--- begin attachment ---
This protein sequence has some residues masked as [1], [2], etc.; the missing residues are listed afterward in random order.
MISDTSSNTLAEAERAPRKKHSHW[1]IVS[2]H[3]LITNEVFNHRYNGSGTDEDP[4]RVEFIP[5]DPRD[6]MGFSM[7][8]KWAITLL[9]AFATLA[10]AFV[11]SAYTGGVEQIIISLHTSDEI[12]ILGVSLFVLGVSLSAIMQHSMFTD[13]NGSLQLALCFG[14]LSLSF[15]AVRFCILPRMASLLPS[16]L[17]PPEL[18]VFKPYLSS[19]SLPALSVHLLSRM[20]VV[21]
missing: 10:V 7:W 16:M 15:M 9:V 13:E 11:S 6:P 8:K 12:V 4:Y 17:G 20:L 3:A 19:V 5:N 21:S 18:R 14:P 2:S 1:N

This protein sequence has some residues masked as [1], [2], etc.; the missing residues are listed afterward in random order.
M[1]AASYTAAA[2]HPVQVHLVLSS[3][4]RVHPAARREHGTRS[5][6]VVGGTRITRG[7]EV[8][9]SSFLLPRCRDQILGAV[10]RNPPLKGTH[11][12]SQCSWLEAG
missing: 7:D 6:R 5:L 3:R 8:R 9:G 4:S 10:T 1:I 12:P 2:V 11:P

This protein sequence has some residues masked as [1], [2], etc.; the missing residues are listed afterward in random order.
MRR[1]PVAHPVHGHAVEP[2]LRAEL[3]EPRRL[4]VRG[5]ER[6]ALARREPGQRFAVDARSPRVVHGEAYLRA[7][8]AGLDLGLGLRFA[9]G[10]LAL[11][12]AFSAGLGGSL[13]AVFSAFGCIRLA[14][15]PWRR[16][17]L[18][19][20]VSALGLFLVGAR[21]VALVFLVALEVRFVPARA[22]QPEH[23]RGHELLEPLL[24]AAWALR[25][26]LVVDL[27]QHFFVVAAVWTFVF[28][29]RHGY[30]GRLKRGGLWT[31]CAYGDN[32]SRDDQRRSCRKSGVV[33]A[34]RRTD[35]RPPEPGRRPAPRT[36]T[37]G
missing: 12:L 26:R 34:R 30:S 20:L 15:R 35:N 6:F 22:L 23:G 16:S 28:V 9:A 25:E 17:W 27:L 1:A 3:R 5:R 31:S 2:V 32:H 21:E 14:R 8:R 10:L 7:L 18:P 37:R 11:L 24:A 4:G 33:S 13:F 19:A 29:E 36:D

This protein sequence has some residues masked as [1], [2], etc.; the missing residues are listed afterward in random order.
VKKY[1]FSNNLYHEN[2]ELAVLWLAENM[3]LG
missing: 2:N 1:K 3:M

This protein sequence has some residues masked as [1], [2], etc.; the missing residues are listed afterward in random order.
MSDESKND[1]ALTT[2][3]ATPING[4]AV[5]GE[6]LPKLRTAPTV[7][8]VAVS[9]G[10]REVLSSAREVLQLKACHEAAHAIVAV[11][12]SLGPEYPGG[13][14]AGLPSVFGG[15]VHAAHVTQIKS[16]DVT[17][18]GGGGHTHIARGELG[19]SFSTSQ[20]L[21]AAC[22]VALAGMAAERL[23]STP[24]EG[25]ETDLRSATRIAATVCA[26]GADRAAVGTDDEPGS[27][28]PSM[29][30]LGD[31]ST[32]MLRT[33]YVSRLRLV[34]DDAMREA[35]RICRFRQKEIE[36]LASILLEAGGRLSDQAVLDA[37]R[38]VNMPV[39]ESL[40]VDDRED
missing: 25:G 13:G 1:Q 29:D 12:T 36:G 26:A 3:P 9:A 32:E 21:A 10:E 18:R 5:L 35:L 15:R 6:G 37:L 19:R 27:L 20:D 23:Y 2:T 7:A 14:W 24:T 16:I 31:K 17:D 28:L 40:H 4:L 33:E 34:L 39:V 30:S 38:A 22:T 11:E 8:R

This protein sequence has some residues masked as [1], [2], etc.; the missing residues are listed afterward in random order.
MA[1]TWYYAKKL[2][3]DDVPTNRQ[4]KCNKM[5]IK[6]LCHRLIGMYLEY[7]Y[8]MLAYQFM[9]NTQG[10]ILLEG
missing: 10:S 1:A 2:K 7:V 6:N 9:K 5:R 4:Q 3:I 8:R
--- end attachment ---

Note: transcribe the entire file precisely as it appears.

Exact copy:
This protein sequence has some residues masked as [1], [2], etc.; the missing residues are listed afterward in random order.
MISDTSSNTLAEAERAPRKKHSHW[1]IVS[2]H[3]LITNEVFNHRYNGSGTDEDP[4]RVEFIP[5]DPRD[6]MGFSM[7][8]KWAITLL[9]AFATLA[10]AFV[11]SAYTGGVEQIIISLHTSDEI[12]ILGVSLFVLGVSLSAIMQHSMFTD[13]NGSLQLALCFG[14]LSLSF[15]AVRFCILPRMASLLPS[16]L[17]PPEL[18]VFKPYLSS[19]SLPALSVHLLSRM[20]VV[21]
missing: 10:V 7:W 16:M 15:M 9:V 13:E 11:S 6:P 8:K 12:V 4:Y 17:G 20:L 3:A 19:V 5:N 21:S 18:R 14:P 2:S 1:N

This protein sequence has some residues masked as [1], [2], etc.; the missing residues are listed afterward in random order.
M[1]AASYTAAA[2]HPVQVHLVLSS[3][4]RVHPAARREHGTRS[5][6]VVGGTRITRG[7]EV[8][9]SSFLLPRCRDQILGAV[10]RNPPLKGTH[11][12]SQCSWLEAG
missing: 7:D 6:R 5:L 3:R 8:R 9:G 4:S 10:T 1:I 12:P 2:V 11:P

This protein sequence has some residues masked as [1], [2], etc.; the missing residues are listed afterward in random order.
MRR[1]PVAHPVHGHAVEP[2]LRAEL[3]EPRRL[4]VRG[5]ER[6]ALARREPGQRFAVDARSPRVVHGEAYLRA[7][8]AGLDLGLGLRFA[9]G[10]LAL[11][12]AFSAGLGGSL[13]AVFSAFGCIRLA[14][15]PWRR[16][17]L[18][19][20]VSALGLFLVGAR[21]VALVFLVALEVRFVPARA[22]QPEH[23]RGHELLEPLL[24]AAWALR[25][26]LVVDL[27]QHFFVVAAVWTFVF[28][29]RHGY[30]GRLKRGGLWT[31]CAYGDN[32]SRDDQRRSCRKSGVV[33]A[34]RRTD[35]RPPEPGRRPAPRT[36]T[37]G
missing: 12:L 26:R 34:R 30:S 20:L 15:R 35:N 6:F 22:L 23:G 16:S 28:V 9:A 25:E 17:W 27:L 1:A 3:R 5:R 31:S 2:V 32:H 21:E 14:R 8:R 10:L 7:L 18:P 37:R 11:L 24:A 4:G 33:S 13:F 19:A 29:E 36:D

This protein sequence has some residues masked as [1], [2], etc.; the missing residues are listed afterward in random order.
VKKY[1]FSNNLYHEN[2]ELAVLWLAENM[3]LG
missing: 2:N 1:K 3:M

This protein sequence has some residues masked as [1], [2], etc.; the missing residues are listed afterward in random order.
MSDESKND[1]ALTT[2][3]ATPING[4]AV[5]GE[6]LPKLRTAPTV[7][8]VAVS[9]G[10]REVLSSAREVLQLKACHEAAHAIVAV[11][12]SLGPEYPGG[13][14]AGLPSVFGG[15]VHAAHVTQIKS[16]DVT[17][18]GGGGHTHIARGELG[19]SFSTSQ[20]L[21]AAC[22]VALAGMAAERL[23]STP[24]EG[25]ETDLRSATRIAATVCA[26]GADRAAVGTDDEPGS[27][28]PSM[29][30]LGD[31]ST[32]MLRT[33]YVSRLRLV[34]DDAMREA[35]RICRFRQKEIE[36]LASILLEAGGRLSDQAVLDA[37]R[38]VNMPV[39]ESL[40]VDDRED
missing: 25:G 13:G 1:Q 29:D 12:T 36:G 26:A 3:P 9:A 32:E 21:A 10:E 18:R 5:L 35:L 15:R 6:G 37:L 19:R 27:L 20:D 23:Y 2:T 7:A 14:W 24:T 16:I 31:K 17:D 28:L 40:H 4:L 33:E 34:L 39:V 30:S 38:A 22:T 11:E 8:R

This protein sequence has some residues masked as [1], [2], etc.; the missing residues are listed afterward in random order.
MA[1]TWYYAKKL[2][3]DDVPTNRQ[4]KCNKM[5]IK[6]LCHRLIGMYLEY[7]Y[8]MLAYQFM[9]NTQG[10]ILLEG
missing: 10:S 1:A 2:K 7:V 6:N 9:K 5:R 4:Q 3:I 8:R